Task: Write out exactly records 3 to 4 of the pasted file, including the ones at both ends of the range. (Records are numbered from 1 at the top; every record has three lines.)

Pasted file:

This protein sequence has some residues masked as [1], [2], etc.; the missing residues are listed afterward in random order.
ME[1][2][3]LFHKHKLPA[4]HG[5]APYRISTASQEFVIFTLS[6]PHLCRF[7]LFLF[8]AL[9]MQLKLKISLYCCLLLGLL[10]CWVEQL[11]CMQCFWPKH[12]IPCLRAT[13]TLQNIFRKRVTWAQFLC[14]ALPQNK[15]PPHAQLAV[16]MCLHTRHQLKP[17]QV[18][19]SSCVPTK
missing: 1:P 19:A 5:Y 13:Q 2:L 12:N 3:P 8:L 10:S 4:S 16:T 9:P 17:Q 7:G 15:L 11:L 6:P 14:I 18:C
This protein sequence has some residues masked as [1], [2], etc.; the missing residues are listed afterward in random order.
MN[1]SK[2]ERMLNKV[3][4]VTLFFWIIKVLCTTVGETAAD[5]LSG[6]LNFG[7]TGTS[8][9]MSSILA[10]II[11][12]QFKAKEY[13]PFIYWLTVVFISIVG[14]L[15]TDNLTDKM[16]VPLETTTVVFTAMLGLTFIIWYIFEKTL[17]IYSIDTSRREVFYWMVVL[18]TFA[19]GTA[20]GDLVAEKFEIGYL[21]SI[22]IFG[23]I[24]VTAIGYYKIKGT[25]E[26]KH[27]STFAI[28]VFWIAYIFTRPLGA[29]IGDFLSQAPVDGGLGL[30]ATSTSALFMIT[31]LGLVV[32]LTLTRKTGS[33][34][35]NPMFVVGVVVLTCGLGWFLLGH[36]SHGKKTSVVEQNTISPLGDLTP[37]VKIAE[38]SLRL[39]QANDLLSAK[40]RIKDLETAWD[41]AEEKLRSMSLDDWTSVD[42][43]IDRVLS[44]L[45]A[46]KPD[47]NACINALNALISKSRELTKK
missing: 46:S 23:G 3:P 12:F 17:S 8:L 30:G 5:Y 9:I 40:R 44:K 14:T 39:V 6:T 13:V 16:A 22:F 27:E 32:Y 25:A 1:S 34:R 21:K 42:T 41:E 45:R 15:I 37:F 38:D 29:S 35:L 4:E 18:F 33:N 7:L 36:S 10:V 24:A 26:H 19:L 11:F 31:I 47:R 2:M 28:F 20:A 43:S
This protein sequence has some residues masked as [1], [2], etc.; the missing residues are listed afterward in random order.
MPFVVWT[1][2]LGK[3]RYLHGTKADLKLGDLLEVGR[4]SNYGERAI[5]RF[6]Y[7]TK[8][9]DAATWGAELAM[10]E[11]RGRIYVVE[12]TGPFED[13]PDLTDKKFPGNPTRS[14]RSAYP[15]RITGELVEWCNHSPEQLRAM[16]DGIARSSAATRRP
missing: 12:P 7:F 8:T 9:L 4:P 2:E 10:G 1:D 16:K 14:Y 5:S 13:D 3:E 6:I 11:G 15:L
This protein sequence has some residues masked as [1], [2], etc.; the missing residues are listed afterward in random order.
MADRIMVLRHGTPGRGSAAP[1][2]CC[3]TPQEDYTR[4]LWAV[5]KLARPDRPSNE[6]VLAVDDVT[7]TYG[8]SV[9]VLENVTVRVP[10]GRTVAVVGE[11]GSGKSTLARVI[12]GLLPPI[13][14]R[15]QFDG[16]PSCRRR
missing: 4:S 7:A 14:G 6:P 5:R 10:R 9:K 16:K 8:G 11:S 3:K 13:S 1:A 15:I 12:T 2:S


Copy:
This protein sequence has some residues masked as [1], [2], etc.; the missing residues are listed afterward in random order.
MPFVVWT[1][2]LGK[3]RYLHGTKADLKLGDLLEVGR[4]SNYGERAI[5]RF[6]Y[7]TK[8][9]DAATWGAELAM[10]E[11]RGRIYVVE[12]TGPFED[13]PDLTDKKFPGNPTRS[14]RSAYP[15]RITGELVEWCNHSPEQLRAM[16]DGIARSSAATRRP
missing: 12:P 7:F 8:T 9:L 4:P 2:E 10:G 1:D 16:K 14:Y 5:S 13:D 3:E 6:I 11:G 15:L
This protein sequence has some residues masked as [1], [2], etc.; the missing residues are listed afterward in random order.
MADRIMVLRHGTPGRGSAAP[1][2]CC[3]TPQEDYTR[4]LWAV[5]KLARPDRPSNE[6]VLAVDDVT[7]TYG[8]SV[9]VLENVTVRVP[10]GRTVAVVGE[11]GSGKSTLARVI[12]GLLPPI[13][14]R[15]QFDG[16]PSCRRR
missing: 4:S 7:A 14:G 6:P 5:R 10:R 9:K 16:K 8:G 11:S 3:K 13:S 1:A 15:I 12:T 2:S